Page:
3. 6. Solved for access, participation, and agency in the development of AI and the growth of its ecosystem and its beneficial use for countries, companies, organizations, and segments of society and people, especially those not involved in the development of AI. Examples include access to resources for AI development, AI ecosystem participation diversity, equitable access to capabilities and benefits, and disciplinary diversity in development of AI.
Develop, deploy, use and compete for AI responsibly
  1. 7. Solved the challenges and complexities of responsible research, deployment, and sociotechnical embedding of AI into different societal spaces, and accounting for different cultures, participants, stakes, risks, societal externalities, and market and other forces.
  2. 8. Examples include publication, testing/learning/iterating approaches, distribution, and access to tools and datasets, robustness, and responsible use and resource consumption. Solved AI-related risks, use and misuse, competition, cooperation, and coordination between countries, companies and other key actors, given the economic, geopolitical and national security stakes. Examples include cyber-security of AI systems, governance of autonomous weapons, avoiding AI development/deployment race conditions at the expense of safety, mechanisms for safety and control, protocols and verifiable AI treaties, and stably governing the emergence of AGI.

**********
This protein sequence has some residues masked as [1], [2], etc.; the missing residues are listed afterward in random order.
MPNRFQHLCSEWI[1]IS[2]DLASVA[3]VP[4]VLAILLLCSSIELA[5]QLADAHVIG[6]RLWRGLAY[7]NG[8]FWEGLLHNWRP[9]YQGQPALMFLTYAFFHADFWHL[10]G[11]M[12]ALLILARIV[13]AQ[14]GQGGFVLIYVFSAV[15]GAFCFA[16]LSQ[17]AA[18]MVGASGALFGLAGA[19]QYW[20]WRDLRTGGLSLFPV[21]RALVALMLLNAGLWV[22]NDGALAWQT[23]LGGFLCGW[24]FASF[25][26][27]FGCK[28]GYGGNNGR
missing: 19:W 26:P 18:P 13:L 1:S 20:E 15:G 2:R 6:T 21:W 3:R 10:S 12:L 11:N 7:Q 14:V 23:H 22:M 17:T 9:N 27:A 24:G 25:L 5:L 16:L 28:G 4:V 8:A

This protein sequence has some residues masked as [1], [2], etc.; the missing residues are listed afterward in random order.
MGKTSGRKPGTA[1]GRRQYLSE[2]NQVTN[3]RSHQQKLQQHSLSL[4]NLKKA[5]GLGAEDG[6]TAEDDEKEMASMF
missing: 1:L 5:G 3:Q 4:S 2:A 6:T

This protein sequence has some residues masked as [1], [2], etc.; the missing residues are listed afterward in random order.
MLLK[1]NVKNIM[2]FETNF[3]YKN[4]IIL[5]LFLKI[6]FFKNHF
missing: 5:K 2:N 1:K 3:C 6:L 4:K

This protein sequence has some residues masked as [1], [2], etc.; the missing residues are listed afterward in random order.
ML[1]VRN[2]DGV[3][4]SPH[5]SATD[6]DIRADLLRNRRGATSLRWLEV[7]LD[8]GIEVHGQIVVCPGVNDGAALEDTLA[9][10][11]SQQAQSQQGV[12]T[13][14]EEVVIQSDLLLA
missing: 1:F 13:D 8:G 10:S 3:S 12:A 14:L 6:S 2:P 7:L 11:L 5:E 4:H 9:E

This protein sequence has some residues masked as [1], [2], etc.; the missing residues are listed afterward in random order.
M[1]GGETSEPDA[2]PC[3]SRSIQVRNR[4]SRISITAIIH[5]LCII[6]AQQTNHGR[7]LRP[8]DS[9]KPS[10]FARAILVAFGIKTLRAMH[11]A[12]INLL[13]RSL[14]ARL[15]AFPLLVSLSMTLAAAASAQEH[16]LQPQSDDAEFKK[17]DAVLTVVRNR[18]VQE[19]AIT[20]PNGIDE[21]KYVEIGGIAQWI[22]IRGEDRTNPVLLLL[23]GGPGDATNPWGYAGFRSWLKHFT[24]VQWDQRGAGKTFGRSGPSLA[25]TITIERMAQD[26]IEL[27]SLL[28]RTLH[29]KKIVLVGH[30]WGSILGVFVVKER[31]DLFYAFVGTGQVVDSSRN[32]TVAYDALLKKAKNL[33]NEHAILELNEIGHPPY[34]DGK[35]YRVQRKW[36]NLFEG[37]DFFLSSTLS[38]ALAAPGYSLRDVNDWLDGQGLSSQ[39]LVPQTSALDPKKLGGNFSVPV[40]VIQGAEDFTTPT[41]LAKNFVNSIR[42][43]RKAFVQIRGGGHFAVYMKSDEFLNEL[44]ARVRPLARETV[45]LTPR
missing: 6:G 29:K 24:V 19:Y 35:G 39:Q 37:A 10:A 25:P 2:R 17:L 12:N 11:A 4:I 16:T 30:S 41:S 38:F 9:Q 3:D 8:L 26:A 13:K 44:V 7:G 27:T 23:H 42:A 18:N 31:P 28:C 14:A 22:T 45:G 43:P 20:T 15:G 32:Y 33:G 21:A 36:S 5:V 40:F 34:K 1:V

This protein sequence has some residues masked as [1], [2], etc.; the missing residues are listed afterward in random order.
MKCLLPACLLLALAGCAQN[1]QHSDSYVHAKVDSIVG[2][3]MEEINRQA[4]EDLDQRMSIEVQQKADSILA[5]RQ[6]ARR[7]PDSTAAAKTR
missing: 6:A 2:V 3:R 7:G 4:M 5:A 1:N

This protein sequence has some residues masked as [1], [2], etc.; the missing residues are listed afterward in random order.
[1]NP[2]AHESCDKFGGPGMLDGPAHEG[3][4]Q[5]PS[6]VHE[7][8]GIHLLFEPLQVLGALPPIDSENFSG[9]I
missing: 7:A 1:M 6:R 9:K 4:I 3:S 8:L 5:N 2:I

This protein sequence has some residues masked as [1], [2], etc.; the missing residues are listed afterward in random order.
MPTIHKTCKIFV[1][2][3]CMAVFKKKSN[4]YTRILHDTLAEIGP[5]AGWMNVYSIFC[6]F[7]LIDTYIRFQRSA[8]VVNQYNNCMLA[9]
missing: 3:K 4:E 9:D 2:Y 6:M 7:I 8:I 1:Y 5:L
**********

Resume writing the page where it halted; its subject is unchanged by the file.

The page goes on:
Co-evolve societal systems and what it means to be human in the age of AI
  1. 9. Solved the adaptation, co-evolution and resiliency of human governance institutions and societal infrastructure and capability to keep up with and harness AI progress for the benefit of society. Examples include understanding of AI by leaders in policy, regulation, deployment, and adaptation of socio-political systems, civic and governance institutions and infrastructure, education and other human capabilities systems alongside increasingly capable AI.
  2. 10. Solved what it means to be human in the age of AI, or John Maynard Keynes’ problem when he noted, “Thus for the first time since his creation man will be faced with his real, his permanent problem— how to use his freedom from pressing economic cares, how to occupy the leisure, which science and compound interest will have won for him, to live wisely and agreeably and well.” Examples include humanistic ethics alongside powerful AI, a world without economic striving, human exceptionalism, meaning and purpose.
Footnotes
  1. The AI2050 Hard-problems working list was compiled drawing from research and other initiatives Eric and James have been involved in, and input from numerous conversations with people at the forefront of researching and developing AI, and those researching its impacts on society with whom we have been in dialogue.
  2. Throughout this list “Solve” should be taken to mean solve or make dramatic advances on or make progress sufficient to stay significantly ahead of the challenges or emerging issues as AI itself continues to advance and how society and its actors use it or misuse it also evolves.